Oracle sponsored this podcast.
Lifecycle management can certainly help to address the often enormous complexities of cloud deployments. Among the challenges it can help to overcome, lifecycle management can offer monitoring, deployment and maintenance capabilities across single- or multi-multicloud deployments. As more organizations make the shift to container environments on the cloud, lifecycle management adapted for the environment is becoming available as well — and that’s a good thing.
The new dynamics associated with container lifecycle management was the main topic during a podcast hosted by Alex Williams, founder and editor-in-chief, of The New Stack at KubeCon + CloudNativeCon North America 2018, with a group of software engineers and product managers from Oracle.
On hand from Oracle to discuss container lifecycle management were:
- Andrew Pryde, principal software engineer;
- Timothy J Fontaine, software engineer and consulting member of technical staff;
- Monica Riccelli, product manager;
- Kire Filipovski, cloud architect.
Needless to say, Kubernetes has fostered changes in how lifecycle management software works.
“So, the containers themselves are new sort of type of resource compared to previously which was VMs or what not. The one aspect that has changed is how the main model looks like in terms of the infrastructure being represented with containers and what not,” Filipovski said. “But to me, an even more important change is the design concepts and the architectural approach to Kubernetes with the containers, which is very different than what was there before.”
It is also necessary to consider how the structure of containers is different than that of VMs and other cloud systems, Filipovski said. One obvious example is the difference in how infrastructure is represented with containers. “But to me, the even more important changes are the design concepts and the architectural approaches to Kubernetes with the containers, [which are very different] than what was there before,” Filipovski said. “The whole concept of model event-driven orchestration is something that was not really prevalent before. Most of the stuff before was workflow-driven automation with a lot of steps and sort of human imperative way to approach to lifecycle — which is the bigger difference is the lower level Kubernetes aspect of how it approaches the problem.”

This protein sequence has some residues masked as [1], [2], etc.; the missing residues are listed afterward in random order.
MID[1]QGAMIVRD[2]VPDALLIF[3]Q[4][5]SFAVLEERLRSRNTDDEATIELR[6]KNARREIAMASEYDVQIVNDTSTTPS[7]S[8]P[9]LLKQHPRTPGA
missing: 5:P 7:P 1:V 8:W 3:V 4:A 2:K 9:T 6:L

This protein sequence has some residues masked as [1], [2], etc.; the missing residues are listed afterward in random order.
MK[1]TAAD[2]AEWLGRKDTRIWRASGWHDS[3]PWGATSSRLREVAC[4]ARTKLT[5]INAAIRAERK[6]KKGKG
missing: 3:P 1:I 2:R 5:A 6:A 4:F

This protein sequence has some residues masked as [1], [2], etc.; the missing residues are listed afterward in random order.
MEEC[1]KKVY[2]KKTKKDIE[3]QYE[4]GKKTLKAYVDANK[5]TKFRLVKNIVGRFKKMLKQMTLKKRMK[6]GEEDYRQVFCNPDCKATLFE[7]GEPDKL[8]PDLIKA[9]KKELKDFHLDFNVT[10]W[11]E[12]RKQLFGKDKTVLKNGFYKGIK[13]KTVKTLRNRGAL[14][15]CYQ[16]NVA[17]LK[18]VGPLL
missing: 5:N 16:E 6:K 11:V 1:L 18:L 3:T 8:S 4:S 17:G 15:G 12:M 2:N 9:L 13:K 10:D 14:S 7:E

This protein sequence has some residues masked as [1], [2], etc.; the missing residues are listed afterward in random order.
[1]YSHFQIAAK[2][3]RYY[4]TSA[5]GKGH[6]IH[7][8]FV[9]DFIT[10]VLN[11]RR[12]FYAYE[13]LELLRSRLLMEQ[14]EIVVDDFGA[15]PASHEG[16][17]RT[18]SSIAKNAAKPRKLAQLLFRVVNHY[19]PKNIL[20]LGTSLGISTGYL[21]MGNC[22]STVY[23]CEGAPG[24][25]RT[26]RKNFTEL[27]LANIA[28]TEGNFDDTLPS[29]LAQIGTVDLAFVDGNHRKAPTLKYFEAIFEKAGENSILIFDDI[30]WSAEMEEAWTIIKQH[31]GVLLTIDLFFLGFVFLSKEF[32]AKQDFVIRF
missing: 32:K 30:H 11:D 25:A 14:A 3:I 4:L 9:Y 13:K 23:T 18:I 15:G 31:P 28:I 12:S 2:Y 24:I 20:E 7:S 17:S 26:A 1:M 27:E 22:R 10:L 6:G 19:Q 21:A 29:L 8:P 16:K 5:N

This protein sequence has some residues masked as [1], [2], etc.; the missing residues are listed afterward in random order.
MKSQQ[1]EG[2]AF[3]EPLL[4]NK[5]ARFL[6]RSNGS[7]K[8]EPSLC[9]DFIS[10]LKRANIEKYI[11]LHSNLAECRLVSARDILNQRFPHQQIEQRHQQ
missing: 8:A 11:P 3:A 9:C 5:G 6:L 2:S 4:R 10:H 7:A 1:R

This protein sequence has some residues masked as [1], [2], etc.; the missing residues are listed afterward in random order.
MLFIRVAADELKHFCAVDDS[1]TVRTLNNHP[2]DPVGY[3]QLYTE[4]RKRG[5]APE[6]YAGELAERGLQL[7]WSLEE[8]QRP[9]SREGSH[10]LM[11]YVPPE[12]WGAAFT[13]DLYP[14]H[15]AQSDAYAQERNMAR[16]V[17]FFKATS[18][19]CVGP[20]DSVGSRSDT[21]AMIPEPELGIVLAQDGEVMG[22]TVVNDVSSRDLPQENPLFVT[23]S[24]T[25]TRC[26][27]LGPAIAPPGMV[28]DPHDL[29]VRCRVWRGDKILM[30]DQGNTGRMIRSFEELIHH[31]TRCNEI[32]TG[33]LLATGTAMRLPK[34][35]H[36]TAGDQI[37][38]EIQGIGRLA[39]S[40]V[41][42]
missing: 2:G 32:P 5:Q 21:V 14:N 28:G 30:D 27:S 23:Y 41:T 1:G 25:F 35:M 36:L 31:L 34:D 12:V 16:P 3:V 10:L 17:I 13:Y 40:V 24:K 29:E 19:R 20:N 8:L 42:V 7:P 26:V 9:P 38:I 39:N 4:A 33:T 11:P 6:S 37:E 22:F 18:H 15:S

There is also the “versus imperative way of looking at the world” to consider, Pryde said. “I think the law that goes down to the kind of declarative, doesn’t it? And suddenly we find ourselves confident,” Pryde said. “The constraints on our systems are being enforced in time… You run your workflow, and hopefully, you get to the end and hopefully it stays there for as long as you want it to be running.”
Oracle has also seen “drastic changes” that are ultimately positive, among its customers when transitioning to container lifecycle management, Riccelli said. Customers with large enterprise deployments of WebLogic, for example, have seen positive major changes not only in operations but in deployment times with for their applications on Kubernetes, Riccelli said. “I have one example of a customer that used to spend 30 minutes to bring up and deploy their entire WebLogic domain,” Riccelli said. “And now it takes just two minutes to do so once you have the container of WebLogic.”
At the end of the day, the Kubernetes model works especially well for the speed to deployment within the context of the container lifecycle management process. “The model allows everyone to increase their velocity for all of these aspects,” Fontaine said. “So, you can focus on getting to the business logic and focus on adding value to your team and less on all of the rest of the operations…now you can focus on just what I need to be reacting to this event.”
In this Edition:
2:05: How do you view lifecycle management as compared to its roots?
7:16: How has this new approach affected your work?
13:06: What have been some of the efficiencies and improvements that have provided you the capability to extend deeper?
17:27: How do you then make that a developer experience that is manageable?
21:05: The 80/20 rule and how you reduce complexity.
24:31: What are the areas that you’re focusing on from an open source perspective to help build out the operator model?
KubeCon + CloudNativeCon is a sponsor of The New Stack.
The New Stack is a wholly owned subsidiary of Insight Partners. TNS owner Insight Partners is an investor in the following companies: Velocity, Prevalent.